“We are pleased to bring someone with the Ann’s caliber of experience to lead our staff and continue building upon our outstanding reputation as a high-quality DOE laboratory,” said Donna Cragle, vice president at ORAU. “At the same time, we also wish to thank Linda for her exceptional leadership over these many years and are excited that she will continue as a valued member of our lab team.”

Prior to joining ORAU, Gehl worked at the University of Tennessee Medical Center for more than 20 years, first as a medical technologist in the Transplant Laboratory and then as senior flow cytometry technologist in the Immunology Laboratory. In that role, she maintained and developed procedures used in processing blood samples to help identify biomarkers for lymphoma and leukemia. She also served as an instructor, teaching flow cytometry to students in UT’s Clinical Laboratory Scientist program. [Read more...]

ORNL welcomes first Liane Russell fellows

Liane Russell Reception at ORNL

Lab Director Thom Mason and award-winning scientist Liane Russell welcomed Celia Shiau, Huiyuan Zhu, and Huina Mao at a Thursday reception. Shiau, Mao, and Zhu are the first early-career researchers coming to Oak Ridge National Laboratory under a fellowship named for Russell. (Photo courtesy ORNL)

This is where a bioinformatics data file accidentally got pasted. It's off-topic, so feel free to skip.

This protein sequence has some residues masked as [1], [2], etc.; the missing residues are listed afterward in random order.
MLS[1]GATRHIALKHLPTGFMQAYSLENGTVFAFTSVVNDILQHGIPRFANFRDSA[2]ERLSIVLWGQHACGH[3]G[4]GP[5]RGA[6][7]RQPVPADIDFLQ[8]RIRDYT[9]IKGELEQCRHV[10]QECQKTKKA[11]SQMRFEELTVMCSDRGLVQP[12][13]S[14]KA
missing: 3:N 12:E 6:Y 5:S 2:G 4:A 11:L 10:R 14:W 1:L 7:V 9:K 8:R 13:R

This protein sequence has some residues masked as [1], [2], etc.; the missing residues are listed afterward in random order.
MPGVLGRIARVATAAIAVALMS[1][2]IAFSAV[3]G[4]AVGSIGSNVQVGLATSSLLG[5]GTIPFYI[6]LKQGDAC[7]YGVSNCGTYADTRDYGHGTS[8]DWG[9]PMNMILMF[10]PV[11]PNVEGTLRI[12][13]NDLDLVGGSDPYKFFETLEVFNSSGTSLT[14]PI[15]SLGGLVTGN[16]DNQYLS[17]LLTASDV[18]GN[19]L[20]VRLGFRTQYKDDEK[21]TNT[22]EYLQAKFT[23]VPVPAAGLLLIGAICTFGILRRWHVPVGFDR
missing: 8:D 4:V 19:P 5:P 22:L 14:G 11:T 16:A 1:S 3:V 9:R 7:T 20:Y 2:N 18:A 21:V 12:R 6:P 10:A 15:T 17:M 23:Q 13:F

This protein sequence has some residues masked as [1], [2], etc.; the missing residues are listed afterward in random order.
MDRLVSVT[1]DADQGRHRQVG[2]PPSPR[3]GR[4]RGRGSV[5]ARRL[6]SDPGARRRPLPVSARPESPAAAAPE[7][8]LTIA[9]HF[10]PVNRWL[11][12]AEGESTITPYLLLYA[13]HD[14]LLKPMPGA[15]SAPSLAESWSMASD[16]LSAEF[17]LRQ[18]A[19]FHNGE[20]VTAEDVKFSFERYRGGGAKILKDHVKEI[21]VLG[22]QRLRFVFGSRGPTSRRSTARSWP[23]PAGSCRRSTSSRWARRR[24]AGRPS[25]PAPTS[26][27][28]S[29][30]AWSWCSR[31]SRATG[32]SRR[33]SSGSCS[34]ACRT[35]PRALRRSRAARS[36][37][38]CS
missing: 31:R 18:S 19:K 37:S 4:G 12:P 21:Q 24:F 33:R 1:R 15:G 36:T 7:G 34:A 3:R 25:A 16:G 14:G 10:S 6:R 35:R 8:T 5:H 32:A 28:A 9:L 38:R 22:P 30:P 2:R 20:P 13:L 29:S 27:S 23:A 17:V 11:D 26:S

Renowned mammalian geneticist Liane Russell returned Thursday to Oak Ridge National Laboratory to congratulate the first recipients of a new fellowship named in her honor.

ORNL created the Liane Russell Distinguished Early Career Fellowship to attract a diverse and promising work force of early career scientists and engineers whose interests align with DOE missions.

“It is gratifying to see these opportunities being made available to a diverse group of talented young people because, sadly, in the scientific fields this has not always been the case,” Russell said. “For this reason I am particularly honored to have my name attached to the fellowships.”

The competitive, three-year fellowship is aimed toward establishing long-term research careers at ORNL. It is available to outstanding scientists and engineers who have received their doctorate degrees within the past seven years, with emphasis given to attracting women and minority candidates.

The first three Russell fellows, recognized at Thursday’s reception, are: [Read more...]

Guest column: Explosive interest in ‘Manhattan’

Cynthia C. Kelly